Unix is Dead, Long Live Unix

Unix turns 40: The past, present and future of a revolutionary OS is fascinating reading.

This is a companion discussion topic for the original blog entry at: http://www.codinghorror.com/blog/2009/06/unix-is-dead-long-live-unix.html

The upside to a lot of open source development is that it’s people developing for themselves. And that often leads to excellent, well-built solutions, because the feedback loop is direct and tight. It’s one of the reasons why linux, apache, etc. are so efficient and have such an excellent feature set.

However, the downside is also that it’s people developing for themselves. There isn’t much room for user advocates, PMs, usability experts, etc. on open source software, except at the very, very top. Which makes for software that is very well made for engineers with lots of enthusiasm and free time but often a usability nightmare for casual users.


I think it’s safe to assume that he meant http://en.wikipedia.org/wiki/Nota_bene, which is a fairly common notation in technical writing.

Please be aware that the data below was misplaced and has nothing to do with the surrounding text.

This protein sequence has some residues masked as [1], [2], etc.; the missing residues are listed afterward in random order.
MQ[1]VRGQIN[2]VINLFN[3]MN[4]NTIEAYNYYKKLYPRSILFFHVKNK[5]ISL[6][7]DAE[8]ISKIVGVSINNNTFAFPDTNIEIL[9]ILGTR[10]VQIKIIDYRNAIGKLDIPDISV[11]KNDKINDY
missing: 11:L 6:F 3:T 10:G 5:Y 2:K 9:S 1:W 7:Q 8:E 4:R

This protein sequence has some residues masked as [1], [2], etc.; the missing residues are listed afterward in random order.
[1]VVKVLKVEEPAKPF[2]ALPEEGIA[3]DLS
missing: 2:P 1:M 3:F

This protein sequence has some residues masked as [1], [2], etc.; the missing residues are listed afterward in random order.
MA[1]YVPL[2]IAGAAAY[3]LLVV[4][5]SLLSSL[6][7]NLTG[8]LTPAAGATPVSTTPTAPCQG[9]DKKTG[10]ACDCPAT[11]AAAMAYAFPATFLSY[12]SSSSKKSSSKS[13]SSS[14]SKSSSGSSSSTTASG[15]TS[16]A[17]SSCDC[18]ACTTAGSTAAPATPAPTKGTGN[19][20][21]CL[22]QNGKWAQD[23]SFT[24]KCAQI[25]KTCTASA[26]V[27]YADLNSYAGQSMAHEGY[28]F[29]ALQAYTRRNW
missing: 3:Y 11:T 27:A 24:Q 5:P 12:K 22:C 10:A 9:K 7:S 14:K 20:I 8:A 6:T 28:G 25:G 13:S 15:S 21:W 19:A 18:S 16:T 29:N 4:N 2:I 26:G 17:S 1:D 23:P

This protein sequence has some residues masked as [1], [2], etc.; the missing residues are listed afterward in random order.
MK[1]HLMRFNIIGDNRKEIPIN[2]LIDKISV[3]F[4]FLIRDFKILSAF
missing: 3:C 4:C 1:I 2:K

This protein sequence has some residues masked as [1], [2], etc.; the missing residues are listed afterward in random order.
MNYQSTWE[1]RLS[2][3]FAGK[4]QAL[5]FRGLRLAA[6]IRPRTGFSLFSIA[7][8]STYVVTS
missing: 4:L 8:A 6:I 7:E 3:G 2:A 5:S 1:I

The “less is more” philosophy of Unix vs Windows also unfortunately for Ken Thompson did not result in him becoming a multi-billionaire.


Nice post…
Love the graph! :slight_smile:

I’m 99% sure that opensolaris is not yet considered a replacement for proprietary solaris, but an alternative. which might make solaris a mixed/shared source unix?

Amen to the last part. I’d rather worry about what’s best for [me|my client] than being [pro|anti][MS|Apple|*nix].

I’m not sure about Joel’s comparison of UNIX and windows. For me I started out with windows and spent years trying to figure it out. I then tried linux and was flying within a week. In other words windows is complicated while UNIX is complex. I hate to see complicated stuff being ported to linux.

“So, yes, I’m a fan of Unix. And I’m also a fan of Windows. I think it’s worth studying what both are getting right and wrong, because as a programmer, I’m a fan of whatever the heck works.”

Oh my God, I so agree with this I might cry…

many times, in unix the end user is another programmer or sys admin.

Too bad his wife and kid didn’t take a year-long vacation!

A new Unix contender in the mixed column category: WebOS. The underpinnings are Linux with a proprietary OS.